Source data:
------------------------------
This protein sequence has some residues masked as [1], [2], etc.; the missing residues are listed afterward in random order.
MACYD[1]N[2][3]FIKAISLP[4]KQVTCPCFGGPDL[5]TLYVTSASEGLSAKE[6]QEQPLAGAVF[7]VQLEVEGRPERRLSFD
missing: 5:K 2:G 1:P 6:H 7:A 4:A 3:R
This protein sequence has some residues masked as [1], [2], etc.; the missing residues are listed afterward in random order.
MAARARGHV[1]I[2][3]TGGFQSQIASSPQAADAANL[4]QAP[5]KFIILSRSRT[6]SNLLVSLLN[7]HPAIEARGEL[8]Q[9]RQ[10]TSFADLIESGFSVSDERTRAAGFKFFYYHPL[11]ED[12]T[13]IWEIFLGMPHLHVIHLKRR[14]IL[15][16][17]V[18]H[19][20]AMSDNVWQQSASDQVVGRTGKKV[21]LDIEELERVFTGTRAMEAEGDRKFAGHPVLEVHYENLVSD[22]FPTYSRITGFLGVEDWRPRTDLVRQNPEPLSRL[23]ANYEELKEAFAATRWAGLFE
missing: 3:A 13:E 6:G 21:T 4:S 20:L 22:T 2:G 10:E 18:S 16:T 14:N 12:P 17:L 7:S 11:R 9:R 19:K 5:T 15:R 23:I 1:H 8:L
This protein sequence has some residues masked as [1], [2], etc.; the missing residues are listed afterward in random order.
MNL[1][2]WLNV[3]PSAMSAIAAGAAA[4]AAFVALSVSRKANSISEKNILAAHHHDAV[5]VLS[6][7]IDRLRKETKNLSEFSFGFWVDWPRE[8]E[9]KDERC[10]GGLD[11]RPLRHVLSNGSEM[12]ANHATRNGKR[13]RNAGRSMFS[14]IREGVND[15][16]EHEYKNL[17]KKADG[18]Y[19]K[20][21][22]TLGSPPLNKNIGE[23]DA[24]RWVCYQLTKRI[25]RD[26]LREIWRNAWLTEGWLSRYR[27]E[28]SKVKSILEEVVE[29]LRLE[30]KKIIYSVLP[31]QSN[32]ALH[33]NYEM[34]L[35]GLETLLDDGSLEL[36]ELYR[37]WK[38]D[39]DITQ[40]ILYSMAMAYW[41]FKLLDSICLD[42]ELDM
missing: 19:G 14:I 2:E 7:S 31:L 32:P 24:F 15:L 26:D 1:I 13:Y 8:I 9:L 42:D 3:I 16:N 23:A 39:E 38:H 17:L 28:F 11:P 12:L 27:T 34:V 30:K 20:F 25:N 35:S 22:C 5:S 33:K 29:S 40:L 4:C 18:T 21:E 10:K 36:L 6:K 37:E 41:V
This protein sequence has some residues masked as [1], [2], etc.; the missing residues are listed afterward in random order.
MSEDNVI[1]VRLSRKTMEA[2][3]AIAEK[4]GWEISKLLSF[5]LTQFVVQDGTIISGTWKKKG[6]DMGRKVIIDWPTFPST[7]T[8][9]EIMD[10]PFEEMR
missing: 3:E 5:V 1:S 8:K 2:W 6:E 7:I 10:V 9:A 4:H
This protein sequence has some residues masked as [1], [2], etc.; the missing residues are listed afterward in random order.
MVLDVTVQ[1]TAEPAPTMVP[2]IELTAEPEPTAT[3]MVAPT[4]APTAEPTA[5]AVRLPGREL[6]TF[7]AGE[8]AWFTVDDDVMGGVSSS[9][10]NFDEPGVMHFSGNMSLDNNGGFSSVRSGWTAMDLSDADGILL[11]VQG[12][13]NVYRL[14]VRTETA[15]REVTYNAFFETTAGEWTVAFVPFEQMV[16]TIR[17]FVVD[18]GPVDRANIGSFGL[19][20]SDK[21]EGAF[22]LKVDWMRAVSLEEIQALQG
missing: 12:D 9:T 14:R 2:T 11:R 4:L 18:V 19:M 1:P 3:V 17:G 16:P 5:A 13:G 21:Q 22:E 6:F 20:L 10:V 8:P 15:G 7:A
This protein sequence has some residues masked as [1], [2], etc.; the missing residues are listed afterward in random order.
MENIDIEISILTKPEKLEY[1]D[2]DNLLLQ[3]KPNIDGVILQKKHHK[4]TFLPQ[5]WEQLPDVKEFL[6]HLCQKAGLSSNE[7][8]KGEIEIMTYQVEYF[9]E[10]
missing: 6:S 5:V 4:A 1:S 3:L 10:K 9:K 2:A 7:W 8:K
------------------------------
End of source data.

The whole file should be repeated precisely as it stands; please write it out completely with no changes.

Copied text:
This protein sequence has some residues masked as [1], [2], etc.; the missing residues are listed afterward in random order.
MACYD[1]N[2][3]FIKAISLP[4]KQVTCPCFGGPDL[5]TLYVTSASEGLSAKE[6]QEQPLAGAVF[7]VQLEVEGRPERRLSFD
missing: 5:K 2:G 1:P 6:H 7:A 4:A 3:R
This protein sequence has some residues masked as [1], [2], etc.; the missing residues are listed afterward in random order.
MAARARGHV[1]I[2][3]TGGFQSQIASSPQAADAANL[4]QAP[5]KFIILSRSRT[6]SNLLVSLLN[7]HPAIEARGEL[8]Q[9]RQ[10]TSFADLIESGFSVSDERTRAAGFKFFYYHPL[11]ED[12]T[13]IWEIFLGMPHLHVIHLKRR[14]IL[15][16][17]V[18]H[19][20]AMSDNVWQQSASDQVVGRTGKKV[21]LDIEELERVFTGTRAMEAEGDRKFAGHPVLEVHYENLVSD[22]FPTYSRITGFLGVEDWRPRTDLVRQNPEPLSRL[23]ANYEELKEAFAATRWAGLFE
missing: 3:A 13:E 6:G 21:T 4:S 20:L 22:T 2:G 10:E 18:S 16:T 14:N 12:P 17:L 7:S 11:R 9:R 19:K 5:T 15:R 23:I 1:H 8:L
This protein sequence has some residues masked as [1], [2], etc.; the missing residues are listed afterward in random order.
MNL[1][2]WLNV[3]PSAMSAIAAGAAA[4]AAFVALSVSRKANSISEKNILAAHHHDAV[5]VLS[6][7]IDRLRKETKNLSEFSFGFWVDWPRE[8]E[9]KDERC[10]GGLD[11]RPLRHVLSNGSEM[12]ANHATRNGKR[13]RNAGRSMFS[14]IREGVND[15][16]EHEYKNL[17]KKADG[18]Y[19]K[20][21][22]TLGSPPLNKNIGE[23]DA[24]RWVCYQLTKRI[25]RD[26]LREIWRNAWLTEGWLSRYR[27]E[28]SKVKSILEEVVE[29]LRLE[30]KKIIYSVLP[31]QSN[32]ALH[33]NYEM[34]L[35]GLETLLDDGSLEL[36]ELYR[37]WK[38]D[39]DITQ[40]ILYSMAMAYW[41]FKLLDSICLD[42]ELDM
missing: 19:G 14:I 2:E 7:S 31:L 32:P 24:F 15:L 26:D 1:I 13:Y 8:I 9:L 42:D 3:I 16:N 23:A 39:E 38:H 17:L 28:F 11:P 12:L 27:T 34:V 30:K 20:F 25:N 35:S 22:C 5:S 33:K 29:S 40:L 4:C 18:T 21:E 10:K 36:L 6:K 37:E 41:V
This protein sequence has some residues masked as [1], [2], etc.; the missing residues are listed afterward in random order.
MSEDNVI[1]VRLSRKTMEA[2][3]AIAEK[4]GWEISKLLSF[5]LTQFVVQDGTIISGTWKKKG[6]DMGRKVIIDWPTFPST[7]T[8][9]EIMD[10]PFEEMR
missing: 3:E 5:V 1:S 8:K 2:W 6:E 7:I 10:V 9:A 4:H
This protein sequence has some residues masked as [1], [2], etc.; the missing residues are listed afterward in random order.
MVLDVTVQ[1]TAEPAPTMVP[2]IELTAEPEPTAT[3]MVAPT[4]APTAEPTA[5]AVRLPGREL[6]TF[7]AGE[8]AWFTVDDDVMGGVSSS[9][10]NFDEPGVMHFSGNMSLDNNGGFSSVRSGWTAMDLSDADGILL[11]VQG[12][13]NVYRL[14]VRTETA[15]REVTYNAFFETTAGEWTVAFVPFEQMV[16]TIR[17]FVVD[18]GPVDRANIGSFGL[19][20]SDK[21]EGAF[22]LKVDWMRAVSLEEIQALQG
missing: 12:D 9:T 14:R 2:T 11:R 4:L 18:V 19:M 1:P 3:V 17:G 16:P 5:A 13:G 21:Q 22:E 6:F 20:L 10:V 8:P 15:G 7:A
This protein sequence has some residues masked as [1], [2], etc.; the missing residues are listed afterward in random order.
MENIDIEISILTKPEKLEY[1]D[2]DNLLLQ[3]KPNIDGVILQKKHHK[4]TFLPQ[5]WEQLPDVKEFL[6]HLCQKAGLSSNE[7][8]KGEIEIMTYQVEYF[9]E[10]
missing: 6:S 5:V 4:A 1:S 3:L 10:K 9:K 2:A 7:W 8:K